With a year of uncertainty behind us there were questions about pilot certification numbers that many in the industry were asking. Did we keep training the next generation of pilots in 2020? How did flight training operations fair with shutdowns, very different business pressures, and a unique regulatory environment that was affected by local and national restrictions?
Just this past week, the 2020 US Civil Airman Statistics (https://www.faa.gov/data_research/aviation_data_statistics/civil_airmen_statistics/) were released and the data included allows some interpretation of what happened in 2020 compared with past years.
There is mostly good news in here with a little bit of expected bad.
Here are some highlights from the 2020 year and some comparisons with previous years.
Overall, an extremely minimal reduction in overall Pilot Certificates Issued
In a year when many businesses were closed, or at reduced capacity, and when we know that many flight training providers did experience at least temporary stoppages in training provision, the rally that was experienced is impressive.
Compared to 2019, 2020 saw an overall reduction in pilot certificate issuance of a mere 463 certificates, or an equated 0.049% compared with 2019 and was still an increase over 2018 of 8239 certificates, a nearly 10% increase in pilot certificate production. The gist, the pilot training industry is jamming and churning through certification of pilots at a good pace and that didn’t slow down in 2020.
ATP Certificates Down
About mid-way through 2020, as the country managed its responses to COVID-19, most regional airlines stopped hiring new pilots due to reductions in the need for pilots as airline service needs were significantly reduced. Without an actively flying public, fewer flights were needed, and that meant fewer pilots were needed. Most of these pilots were put on reduced hours or even given time off. And airlines stopped running training courses that made ATP pilot certification happen.
Compared to 2019, 2020 production as a 52% drop in ATP certificate issuance.
While our country is beginning to return to some higher volumes of flight activity, we still haven’t reached the same production level of ATP certificates that we were seeing approximately one year ago at this time. We are seeing many airlines restart their training classes, so expect these ATP certification numbers to start to climb through 2021, but the loss of certification process in 2020 may create some gap in the numbers of hireable pilots in the short run.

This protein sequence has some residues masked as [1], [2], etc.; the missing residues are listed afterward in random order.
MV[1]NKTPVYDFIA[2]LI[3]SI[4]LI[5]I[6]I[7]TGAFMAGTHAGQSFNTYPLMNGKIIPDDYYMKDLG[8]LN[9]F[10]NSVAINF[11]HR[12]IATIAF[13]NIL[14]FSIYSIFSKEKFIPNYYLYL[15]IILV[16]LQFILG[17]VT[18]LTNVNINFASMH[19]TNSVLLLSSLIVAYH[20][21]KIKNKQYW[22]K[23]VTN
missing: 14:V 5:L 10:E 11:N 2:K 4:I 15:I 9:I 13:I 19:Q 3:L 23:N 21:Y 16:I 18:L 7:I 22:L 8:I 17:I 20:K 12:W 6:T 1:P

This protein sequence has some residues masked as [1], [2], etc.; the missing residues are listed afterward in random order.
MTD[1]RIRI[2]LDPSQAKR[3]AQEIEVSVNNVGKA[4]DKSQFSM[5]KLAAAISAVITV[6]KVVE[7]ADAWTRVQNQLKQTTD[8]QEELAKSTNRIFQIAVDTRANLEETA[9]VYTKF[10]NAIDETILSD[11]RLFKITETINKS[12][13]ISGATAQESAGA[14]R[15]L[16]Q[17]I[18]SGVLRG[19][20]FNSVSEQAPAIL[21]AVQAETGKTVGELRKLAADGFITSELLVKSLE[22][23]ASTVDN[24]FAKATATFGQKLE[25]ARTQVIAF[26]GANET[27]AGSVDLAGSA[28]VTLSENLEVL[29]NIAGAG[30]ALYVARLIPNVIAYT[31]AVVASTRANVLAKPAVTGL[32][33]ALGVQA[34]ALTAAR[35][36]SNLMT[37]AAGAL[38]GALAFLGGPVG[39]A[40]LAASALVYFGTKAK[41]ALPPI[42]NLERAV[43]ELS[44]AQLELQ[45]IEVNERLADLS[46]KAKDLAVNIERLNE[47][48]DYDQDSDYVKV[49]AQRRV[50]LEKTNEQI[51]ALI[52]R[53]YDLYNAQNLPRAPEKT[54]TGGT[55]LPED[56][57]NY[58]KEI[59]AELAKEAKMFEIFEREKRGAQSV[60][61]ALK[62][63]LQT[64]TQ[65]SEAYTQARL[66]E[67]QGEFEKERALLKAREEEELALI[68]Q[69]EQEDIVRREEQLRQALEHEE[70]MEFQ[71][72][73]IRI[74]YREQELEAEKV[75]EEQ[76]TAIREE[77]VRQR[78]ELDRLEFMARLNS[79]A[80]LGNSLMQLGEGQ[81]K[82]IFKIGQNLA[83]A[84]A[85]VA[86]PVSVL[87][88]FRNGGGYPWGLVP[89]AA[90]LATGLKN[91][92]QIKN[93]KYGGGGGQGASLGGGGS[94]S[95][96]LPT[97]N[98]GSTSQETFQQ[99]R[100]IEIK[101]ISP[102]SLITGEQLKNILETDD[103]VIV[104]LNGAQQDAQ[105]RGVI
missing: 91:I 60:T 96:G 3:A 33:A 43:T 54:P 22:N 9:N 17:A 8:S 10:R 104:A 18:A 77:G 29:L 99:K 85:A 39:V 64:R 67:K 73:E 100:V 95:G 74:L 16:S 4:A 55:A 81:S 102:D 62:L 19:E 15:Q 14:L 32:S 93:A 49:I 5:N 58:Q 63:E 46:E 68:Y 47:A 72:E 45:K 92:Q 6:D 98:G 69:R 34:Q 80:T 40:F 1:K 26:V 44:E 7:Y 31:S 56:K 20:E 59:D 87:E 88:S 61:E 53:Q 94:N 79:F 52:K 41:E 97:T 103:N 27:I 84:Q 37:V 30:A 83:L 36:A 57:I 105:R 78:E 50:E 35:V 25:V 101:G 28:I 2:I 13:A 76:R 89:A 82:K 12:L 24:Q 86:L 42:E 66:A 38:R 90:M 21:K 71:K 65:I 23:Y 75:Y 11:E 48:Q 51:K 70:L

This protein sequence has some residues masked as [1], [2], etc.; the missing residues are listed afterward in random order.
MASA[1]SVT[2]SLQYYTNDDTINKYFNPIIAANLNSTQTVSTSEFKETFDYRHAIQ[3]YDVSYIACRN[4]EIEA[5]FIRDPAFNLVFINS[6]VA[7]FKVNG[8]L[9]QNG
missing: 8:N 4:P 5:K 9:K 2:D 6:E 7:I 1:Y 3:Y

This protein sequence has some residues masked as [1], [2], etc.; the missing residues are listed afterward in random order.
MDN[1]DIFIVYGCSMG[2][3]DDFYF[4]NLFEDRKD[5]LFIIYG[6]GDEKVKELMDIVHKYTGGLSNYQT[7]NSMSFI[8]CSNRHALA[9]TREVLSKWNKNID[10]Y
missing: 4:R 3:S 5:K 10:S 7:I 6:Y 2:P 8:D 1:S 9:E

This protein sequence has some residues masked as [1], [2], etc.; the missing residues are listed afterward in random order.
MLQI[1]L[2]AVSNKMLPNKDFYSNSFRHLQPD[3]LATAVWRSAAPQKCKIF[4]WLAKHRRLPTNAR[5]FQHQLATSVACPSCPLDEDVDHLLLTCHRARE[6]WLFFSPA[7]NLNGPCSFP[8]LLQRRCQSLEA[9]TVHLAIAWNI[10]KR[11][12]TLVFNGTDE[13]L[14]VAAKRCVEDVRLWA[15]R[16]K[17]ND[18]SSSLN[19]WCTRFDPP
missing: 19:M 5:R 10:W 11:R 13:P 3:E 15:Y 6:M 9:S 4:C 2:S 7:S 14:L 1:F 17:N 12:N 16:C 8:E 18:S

For more detailed information specifically on ATP certificate pilot production, check out my post at, A Lost Year of Full ATP Pilot Certificate Production?
The reduction we saw in ATP pilot certification numbers was made up by increases in other areas when considering total pilot certification events.
Private, Instrument and Commercial Certificate Issuances were Up
The base certificates that are completed as pilots transition from new student pilot through ratings and certificates actually saw small upticks in 2020 compared to 2019 and remained significantly up compared to 2018.
While not up in large numbers, not being down in a year where many businesses in other industries stopped for a period of time or even went out of business, the fact that the flight training industry continued to produce future pilots is impressive. It is a testament to the dedication of the flight training industry’s ability to adapt to the changed conditions and keep churning out future pilots.
Specifically, here is what some of the numbers showed for total pilot certificates issued in the respective years for and for respective ratings/certificates:
When we compare this to increase or decrease percentages for these same categories, we find the following:
What does this mean going forward?
The pool of pilot training candidates kept going in 2020 and the flow of pilots who completed base level certificates and/or ratings that would then be eligible for future pilot employment. This is a good thing for the employment pipeline.
We do still see the total number of CFI certificates and ATP certificates out there climb, but the average age of those holders is increasing. This is a trend that at some point indicates we will see a major dropoff of CFI and ATP certificate holders as this population ages out of the pilot community. It is a trend to be watched over the next decade.
Numbers don’t tell us everything, but they can be interesting indicators and help us understand our industry and some of the trends when contextualized. 2020 was certainly an interesting year in many ways, but at least in terms of pilot training, it seems to have rallied in ways that many might have thought would have trended in different directions.